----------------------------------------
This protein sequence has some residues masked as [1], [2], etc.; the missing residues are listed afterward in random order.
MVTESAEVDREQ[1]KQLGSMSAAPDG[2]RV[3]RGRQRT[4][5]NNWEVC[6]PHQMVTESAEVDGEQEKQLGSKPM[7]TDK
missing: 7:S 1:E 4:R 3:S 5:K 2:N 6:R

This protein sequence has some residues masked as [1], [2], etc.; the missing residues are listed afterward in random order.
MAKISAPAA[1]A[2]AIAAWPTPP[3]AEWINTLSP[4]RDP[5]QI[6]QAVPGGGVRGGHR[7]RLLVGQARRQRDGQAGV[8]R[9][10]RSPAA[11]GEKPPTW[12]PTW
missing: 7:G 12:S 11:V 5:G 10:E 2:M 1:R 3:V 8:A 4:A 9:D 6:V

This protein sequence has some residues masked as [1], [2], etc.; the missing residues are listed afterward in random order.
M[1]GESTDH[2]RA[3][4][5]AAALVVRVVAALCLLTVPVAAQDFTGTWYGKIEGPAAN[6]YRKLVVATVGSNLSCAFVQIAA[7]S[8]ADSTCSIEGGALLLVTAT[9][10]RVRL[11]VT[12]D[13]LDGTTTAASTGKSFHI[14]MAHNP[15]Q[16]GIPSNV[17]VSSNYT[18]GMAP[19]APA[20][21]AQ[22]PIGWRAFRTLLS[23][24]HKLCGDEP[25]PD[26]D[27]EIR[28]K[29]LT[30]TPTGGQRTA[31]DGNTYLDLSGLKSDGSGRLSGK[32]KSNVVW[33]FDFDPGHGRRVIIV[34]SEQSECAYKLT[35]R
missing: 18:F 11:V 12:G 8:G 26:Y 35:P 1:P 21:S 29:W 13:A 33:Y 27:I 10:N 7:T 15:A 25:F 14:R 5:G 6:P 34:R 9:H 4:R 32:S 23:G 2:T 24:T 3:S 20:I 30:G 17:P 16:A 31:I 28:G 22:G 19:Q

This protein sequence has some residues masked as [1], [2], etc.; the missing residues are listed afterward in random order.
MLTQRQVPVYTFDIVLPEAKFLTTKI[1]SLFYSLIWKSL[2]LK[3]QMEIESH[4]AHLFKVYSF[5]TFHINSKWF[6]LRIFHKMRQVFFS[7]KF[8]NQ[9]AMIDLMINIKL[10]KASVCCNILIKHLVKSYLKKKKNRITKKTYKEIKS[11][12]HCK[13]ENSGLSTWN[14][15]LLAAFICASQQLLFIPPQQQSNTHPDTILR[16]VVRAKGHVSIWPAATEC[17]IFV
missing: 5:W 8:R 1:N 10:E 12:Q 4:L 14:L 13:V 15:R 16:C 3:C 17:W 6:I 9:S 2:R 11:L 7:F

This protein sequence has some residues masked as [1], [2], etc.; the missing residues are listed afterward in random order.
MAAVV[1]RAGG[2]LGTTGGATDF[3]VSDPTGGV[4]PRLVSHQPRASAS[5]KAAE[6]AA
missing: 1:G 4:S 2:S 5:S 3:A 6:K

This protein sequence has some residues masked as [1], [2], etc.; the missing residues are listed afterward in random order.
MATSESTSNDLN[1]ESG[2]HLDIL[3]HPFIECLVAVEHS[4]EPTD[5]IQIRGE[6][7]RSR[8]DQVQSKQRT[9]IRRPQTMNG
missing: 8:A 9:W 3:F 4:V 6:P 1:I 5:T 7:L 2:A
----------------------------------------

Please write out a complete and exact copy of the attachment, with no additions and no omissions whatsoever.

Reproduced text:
This protein sequence has some residues masked as [1], [2], etc.; the missing residues are listed afterward in random order.
MVTESAEVDREQ[1]KQLGSMSAAPDG[2]RV[3]RGRQRT[4][5]NNWEVC[6]PHQMVTESAEVDGEQEKQLGSKPM[7]TDK
missing: 7:S 1:E 4:R 3:S 5:K 2:N 6:R

This protein sequence has some residues masked as [1], [2], etc.; the missing residues are listed afterward in random order.
MAKISAPAA[1]A[2]AIAAWPTPP[3]AEWINTLSP[4]RDP[5]QI[6]QAVPGGGVRGGHR[7]RLLVGQARRQRDGQAGV[8]R[9][10]RSPAA[11]GEKPPTW[12]PTW
missing: 7:G 12:S 11:V 5:G 10:E 2:M 1:R 3:V 8:A 4:A 9:D 6:V

This protein sequence has some residues masked as [1], [2], etc.; the missing residues are listed afterward in random order.
M[1]GESTDH[2]RA[3][4][5]AAALVVRVVAALCLLTVPVAAQDFTGTWYGKIEGPAAN[6]YRKLVVATVGSNLSCAFVQIAA[7]S[8]ADSTCSIEGGALLLVTAT[9][10]RVRL[11]VT[12]D[13]LDGTTTAASTGKSFHI[14]MAHNP[15]Q[16]GIPSNV[17]VSSNYT[18]GMAP[19]APA[20][21]AQ[22]PIGWRAFRTLLS[23][24]HKLCGDEP[25]PD[26]D[27]EIR[28]K[29]LT[30]TPTGGQRTA[31]DGNTYLDLSGLKSDGSGRLSGK[32]KSNVVW[33]FDFDPGHGRRVIIV[34]SEQSECAYKLT[35]R
missing: 18:F 11:V 12:G 8:G 26:Y 35:P 1:P 21:S 29:W 13:A 33:Y 27:I 10:N 7:T 15:A 25:F 14:R 5:G 6:P 34:R 9:H 4:R 32:S 23:G 2:T 24:T 3:S 20:I 30:G 17:P 16:A 31:I 28:G 22:G 19:Q

This protein sequence has some residues masked as [1], [2], etc.; the missing residues are listed afterward in random order.
MLTQRQVPVYTFDIVLPEAKFLTTKI[1]SLFYSLIWKSL[2]LK[3]QMEIESH[4]AHLFKVYSF[5]TFHINSKWF[6]LRIFHKMRQVFFS[7]KF[8]NQ[9]AMIDLMINIKL[10]KASVCCNILIKHLVKSYLKKKKNRITKKTYKEIKS[11][12]HCK[13]ENSGLSTWN[14][15]LLAAFICASQQLLFIPPQQQSNTHPDTILR[16]VVRAKGHVSIWPAATEC[17]IFV
missing: 5:W 8:R 1:N 10:E 12:Q 4:L 14:L 13:V 15:R 16:C 3:C 17:W 6:I 9:S 2:R 11:L 7:F

This protein sequence has some residues masked as [1], [2], etc.; the missing residues are listed afterward in random order.
MAAVV[1]RAGG[2]LGTTGGATDF[3]VSDPTGGV[4]PRLVSHQPRASAS[5]KAAE[6]AA
missing: 1:G 4:S 2:S 5:S 3:A 6:K

This protein sequence has some residues masked as [1], [2], etc.; the missing residues are listed afterward in random order.
MATSESTSNDLN[1]ESG[2]HLDIL[3]HPFIECLVAVEHS[4]EPTD[5]IQIRGE[6][7]RSR[8]DQVQSKQRT[9]IRRPQTMNG
missing: 8:A 9:W 3:F 4:V 6:P 1:I 5:T 7:L 2:A